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Family is one of the most unifying bonds of Aboriginal and Torres Strait Islander cultures.  Aboriginal and Torres Strait Islander families consist of grandparents, mothers, fathers, uncles, aunties, brothers, sisters, cousins and complex extended families of in-laws and cultural kin.

Family ties Aboriginal and Torres Strait Islander people to one another, and is an important element in the relationship between people, land and water.
Prior to colonisation, Aboriginal families had a system of social identification which recognised a family’s connection to land, water and people. Elements of these systems survive to varying degrees among all families. Some Aboriginal families continue to link specific totems with social kinship rights and rights to country.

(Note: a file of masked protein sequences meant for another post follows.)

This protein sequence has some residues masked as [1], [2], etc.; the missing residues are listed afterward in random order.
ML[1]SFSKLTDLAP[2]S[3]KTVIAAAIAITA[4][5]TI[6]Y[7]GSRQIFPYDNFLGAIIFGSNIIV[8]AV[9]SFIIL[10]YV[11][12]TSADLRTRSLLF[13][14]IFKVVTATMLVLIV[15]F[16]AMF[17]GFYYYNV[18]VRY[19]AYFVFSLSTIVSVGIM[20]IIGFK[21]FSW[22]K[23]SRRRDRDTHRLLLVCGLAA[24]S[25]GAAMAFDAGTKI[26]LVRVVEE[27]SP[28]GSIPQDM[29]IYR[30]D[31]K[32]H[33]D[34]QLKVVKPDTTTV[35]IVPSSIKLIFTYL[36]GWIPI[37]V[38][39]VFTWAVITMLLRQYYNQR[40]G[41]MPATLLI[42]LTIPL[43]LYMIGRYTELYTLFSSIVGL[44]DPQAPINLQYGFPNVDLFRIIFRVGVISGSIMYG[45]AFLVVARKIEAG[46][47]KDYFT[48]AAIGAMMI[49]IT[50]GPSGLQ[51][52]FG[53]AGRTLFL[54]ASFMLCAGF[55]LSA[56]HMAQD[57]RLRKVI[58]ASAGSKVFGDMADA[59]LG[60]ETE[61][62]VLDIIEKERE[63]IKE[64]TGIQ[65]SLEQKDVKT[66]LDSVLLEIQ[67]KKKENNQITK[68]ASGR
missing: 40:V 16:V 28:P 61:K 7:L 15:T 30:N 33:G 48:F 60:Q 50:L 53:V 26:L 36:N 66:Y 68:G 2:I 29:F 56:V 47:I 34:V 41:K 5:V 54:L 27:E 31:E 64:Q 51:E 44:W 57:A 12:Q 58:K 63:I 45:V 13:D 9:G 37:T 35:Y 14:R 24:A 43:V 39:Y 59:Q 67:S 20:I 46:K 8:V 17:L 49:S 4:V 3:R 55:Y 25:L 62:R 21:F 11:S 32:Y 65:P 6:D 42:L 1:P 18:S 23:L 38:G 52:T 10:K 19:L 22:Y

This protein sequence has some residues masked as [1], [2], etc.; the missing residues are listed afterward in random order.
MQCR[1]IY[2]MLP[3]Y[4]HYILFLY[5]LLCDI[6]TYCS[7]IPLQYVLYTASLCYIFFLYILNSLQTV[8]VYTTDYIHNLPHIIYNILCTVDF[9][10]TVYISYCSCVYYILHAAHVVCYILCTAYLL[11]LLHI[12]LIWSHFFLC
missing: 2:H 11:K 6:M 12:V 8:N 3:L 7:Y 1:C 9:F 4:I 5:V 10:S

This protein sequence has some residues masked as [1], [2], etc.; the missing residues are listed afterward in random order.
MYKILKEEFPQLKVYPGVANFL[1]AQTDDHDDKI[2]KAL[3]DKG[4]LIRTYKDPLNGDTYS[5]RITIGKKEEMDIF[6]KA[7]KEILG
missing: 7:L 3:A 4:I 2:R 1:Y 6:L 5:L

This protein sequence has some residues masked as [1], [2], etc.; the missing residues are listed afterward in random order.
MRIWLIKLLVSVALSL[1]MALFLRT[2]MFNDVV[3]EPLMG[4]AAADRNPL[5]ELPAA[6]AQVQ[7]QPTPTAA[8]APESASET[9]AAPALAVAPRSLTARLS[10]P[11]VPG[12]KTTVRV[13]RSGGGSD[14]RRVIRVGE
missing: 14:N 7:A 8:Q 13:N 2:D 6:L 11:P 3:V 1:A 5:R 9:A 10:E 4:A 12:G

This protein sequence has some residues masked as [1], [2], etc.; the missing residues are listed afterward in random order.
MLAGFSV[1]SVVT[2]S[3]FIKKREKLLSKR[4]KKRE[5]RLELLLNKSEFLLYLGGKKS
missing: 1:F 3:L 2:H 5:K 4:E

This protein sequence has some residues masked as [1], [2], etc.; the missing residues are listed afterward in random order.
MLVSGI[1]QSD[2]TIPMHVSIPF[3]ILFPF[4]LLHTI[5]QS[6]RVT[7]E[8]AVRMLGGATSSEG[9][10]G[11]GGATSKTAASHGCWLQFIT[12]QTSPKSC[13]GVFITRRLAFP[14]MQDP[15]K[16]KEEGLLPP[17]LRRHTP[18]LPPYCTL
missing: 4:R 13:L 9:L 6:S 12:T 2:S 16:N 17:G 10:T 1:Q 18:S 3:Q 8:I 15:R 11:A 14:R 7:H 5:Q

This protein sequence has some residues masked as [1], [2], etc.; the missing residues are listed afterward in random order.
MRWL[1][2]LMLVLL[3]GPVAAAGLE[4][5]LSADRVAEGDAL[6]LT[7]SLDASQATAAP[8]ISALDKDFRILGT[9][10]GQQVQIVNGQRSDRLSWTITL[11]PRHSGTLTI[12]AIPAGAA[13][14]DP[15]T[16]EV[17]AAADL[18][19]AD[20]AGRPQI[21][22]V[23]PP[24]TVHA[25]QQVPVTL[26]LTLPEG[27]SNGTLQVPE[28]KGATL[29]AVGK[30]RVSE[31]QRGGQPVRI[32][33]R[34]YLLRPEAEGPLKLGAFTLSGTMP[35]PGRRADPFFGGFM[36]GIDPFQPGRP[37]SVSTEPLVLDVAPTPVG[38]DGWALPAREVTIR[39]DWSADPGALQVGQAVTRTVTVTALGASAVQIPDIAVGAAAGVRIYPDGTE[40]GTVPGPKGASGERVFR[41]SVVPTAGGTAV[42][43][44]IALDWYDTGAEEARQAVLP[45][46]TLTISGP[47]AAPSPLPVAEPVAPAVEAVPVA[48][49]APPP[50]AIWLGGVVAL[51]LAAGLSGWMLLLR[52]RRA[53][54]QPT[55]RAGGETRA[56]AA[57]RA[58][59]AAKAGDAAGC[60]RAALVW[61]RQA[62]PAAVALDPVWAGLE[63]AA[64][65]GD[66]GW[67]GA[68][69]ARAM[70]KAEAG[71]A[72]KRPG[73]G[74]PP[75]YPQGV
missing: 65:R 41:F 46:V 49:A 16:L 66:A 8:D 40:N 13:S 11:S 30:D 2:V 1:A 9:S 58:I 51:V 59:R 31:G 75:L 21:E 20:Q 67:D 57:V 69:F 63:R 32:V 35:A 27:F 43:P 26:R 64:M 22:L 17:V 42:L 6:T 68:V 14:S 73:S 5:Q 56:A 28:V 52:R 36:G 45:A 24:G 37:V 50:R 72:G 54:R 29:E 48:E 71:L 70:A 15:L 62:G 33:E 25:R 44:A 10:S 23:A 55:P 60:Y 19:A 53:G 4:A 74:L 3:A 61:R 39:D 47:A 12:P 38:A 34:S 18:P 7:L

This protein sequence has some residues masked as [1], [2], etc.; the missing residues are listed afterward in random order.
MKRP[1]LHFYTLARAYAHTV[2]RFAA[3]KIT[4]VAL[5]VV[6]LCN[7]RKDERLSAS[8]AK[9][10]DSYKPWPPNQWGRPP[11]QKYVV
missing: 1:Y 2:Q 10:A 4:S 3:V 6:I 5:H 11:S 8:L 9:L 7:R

Aboriginal families have adapted significantly, while still maintaining their connection to land and water. Storytelling in families is an important way to maintain these connections. Elders play an important role in Aboriginal societies and are essential in family structures. They continue the knowledge of social, economic, political and physical relationships of land seas and people from the past, in the present and for the future.

Sing me the song of the sky by Jane Hill

Tell me that story once again Nan…
how that creek was made
And the world began when that snake lay down
and pushed up the land,
to make all this country
of water and sand.

Tell me once more of all our Old People,
of creatures and birds that can’t fly!
Tell me my history, my culture,
my country
and sing me the song of the sky.

Tell me while Gillen the Moon looks down
and smiles her light on our land
and when I grow up I’ll pass on the stories,
the history and songs of my clan.

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